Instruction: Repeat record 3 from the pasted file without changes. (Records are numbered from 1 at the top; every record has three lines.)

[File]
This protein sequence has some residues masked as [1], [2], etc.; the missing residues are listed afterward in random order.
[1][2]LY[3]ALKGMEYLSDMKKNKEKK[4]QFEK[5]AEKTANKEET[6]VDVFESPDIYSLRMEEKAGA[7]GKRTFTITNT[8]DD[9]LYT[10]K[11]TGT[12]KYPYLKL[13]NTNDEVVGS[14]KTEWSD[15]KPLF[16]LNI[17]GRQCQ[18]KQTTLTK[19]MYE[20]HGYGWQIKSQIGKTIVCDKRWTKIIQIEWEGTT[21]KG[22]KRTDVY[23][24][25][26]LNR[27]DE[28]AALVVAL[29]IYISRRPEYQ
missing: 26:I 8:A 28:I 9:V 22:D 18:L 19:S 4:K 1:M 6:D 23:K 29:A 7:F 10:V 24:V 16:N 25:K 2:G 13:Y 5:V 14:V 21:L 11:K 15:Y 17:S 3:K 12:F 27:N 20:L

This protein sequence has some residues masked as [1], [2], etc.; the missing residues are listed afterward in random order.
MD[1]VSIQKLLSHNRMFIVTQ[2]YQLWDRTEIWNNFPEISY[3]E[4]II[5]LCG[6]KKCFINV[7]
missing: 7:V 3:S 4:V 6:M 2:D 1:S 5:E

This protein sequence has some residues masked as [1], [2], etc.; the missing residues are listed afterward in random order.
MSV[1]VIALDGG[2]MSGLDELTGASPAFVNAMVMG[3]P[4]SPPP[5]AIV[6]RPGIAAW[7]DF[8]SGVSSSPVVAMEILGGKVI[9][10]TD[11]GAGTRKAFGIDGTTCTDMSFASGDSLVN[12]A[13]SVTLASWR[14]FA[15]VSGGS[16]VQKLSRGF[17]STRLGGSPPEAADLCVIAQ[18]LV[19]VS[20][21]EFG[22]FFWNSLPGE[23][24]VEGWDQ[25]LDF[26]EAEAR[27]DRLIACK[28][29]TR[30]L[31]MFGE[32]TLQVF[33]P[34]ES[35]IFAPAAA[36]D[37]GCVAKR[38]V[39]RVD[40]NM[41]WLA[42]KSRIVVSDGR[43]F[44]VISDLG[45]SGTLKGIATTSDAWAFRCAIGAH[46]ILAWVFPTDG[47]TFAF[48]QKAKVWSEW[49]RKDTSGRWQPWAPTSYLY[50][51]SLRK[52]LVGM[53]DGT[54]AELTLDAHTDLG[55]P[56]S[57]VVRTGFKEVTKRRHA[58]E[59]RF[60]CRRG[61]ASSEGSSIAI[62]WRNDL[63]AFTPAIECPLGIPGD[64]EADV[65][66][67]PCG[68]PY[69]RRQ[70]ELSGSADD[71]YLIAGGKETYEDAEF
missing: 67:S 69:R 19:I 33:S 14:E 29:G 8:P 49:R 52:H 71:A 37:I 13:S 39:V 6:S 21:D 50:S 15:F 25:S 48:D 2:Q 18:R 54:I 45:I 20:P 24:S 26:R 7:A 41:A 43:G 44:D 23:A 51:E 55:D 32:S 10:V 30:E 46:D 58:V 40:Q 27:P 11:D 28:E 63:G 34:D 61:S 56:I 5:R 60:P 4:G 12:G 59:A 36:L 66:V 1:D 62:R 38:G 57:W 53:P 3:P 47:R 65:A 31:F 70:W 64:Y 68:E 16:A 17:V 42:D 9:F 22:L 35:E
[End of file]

This protein sequence has some residues masked as [1], [2], etc.; the missing residues are listed afterward in random order.
MSV[1]VIALDGG[2]MSGLDELTGASPAFVNAMVMG[3]P[4]SPPP[5]AIV[6]RPGIAAW[7]DF[8]SGVSSSPVVAMEILGGKVI[9][10]TD[11]GAGTRKAFGIDGTTCTDMSFASGDSLVN[12]A[13]SVTLASWR[14]FA[15]VSGGS[16]VQKLSRGF[17]STRLGGSPPEAADLCVIAQ[18]LV[19]VS[20][21]EFG[22]FFWNSLPGE[23][24]VEGWDQ[25]LDF[26]EAEAR[27]DRLIACK[28][29]TR[30]L[31]MFGE[32]TLQVF[33]P[34]ES[35]IFAPAAA[36]D[37]GCVAKR[38]V[39]RVD[40]NM[41]WLA[42]KSRIVVSDGR[43]F[44]VISDLG[45]SGTLKGIATTSDAWAFRCAIGAH[46]ILAWVFPTDG[47]TFAF[48]QKAKVWSEW[49]RKDTSGRWQPWAPTSYLY[50][51]SLRK[52]LVGM[53]DGT[54]AELTLDAHTDLG[55]P[56]S[57]VVRTGFKEVTKRRHA[58]E[59]RF[60]CRRG[61]ASSEGSSIAI[62]WRNDL[63]AFTPAIECPLGIPGD[64]EADV[65][66][67]PCG[68]PY[69]RRQ[70]ELSGSADD[71]YLIAGGKETYEDAEF
missing: 67:S 69:R 19:I 33:S 14:E 29:G 8:P 49:R 52:H 71:A 37:I 13:S 39:V 6:S 21:D 50:S 15:F 25:S 48:D 2:Q 18:R 54:I 45:I 20:P 24:S 26:R 7:A 41:A 43:G 44:D 23:A 51:E 55:D 32:S 10:V 30:E 46:D 58:V 40:Q 27:P 11:D 28:E 63:G 34:D 61:S 56:I 5:R 60:P 4:G 12:G 59:A 36:L 66:V 1:D 62:R 38:G 57:W 53:P 3:P 47:R 65:A 31:F 70:W 64:Y 68:E 16:A 17:V 42:D 9:F 22:L 35:E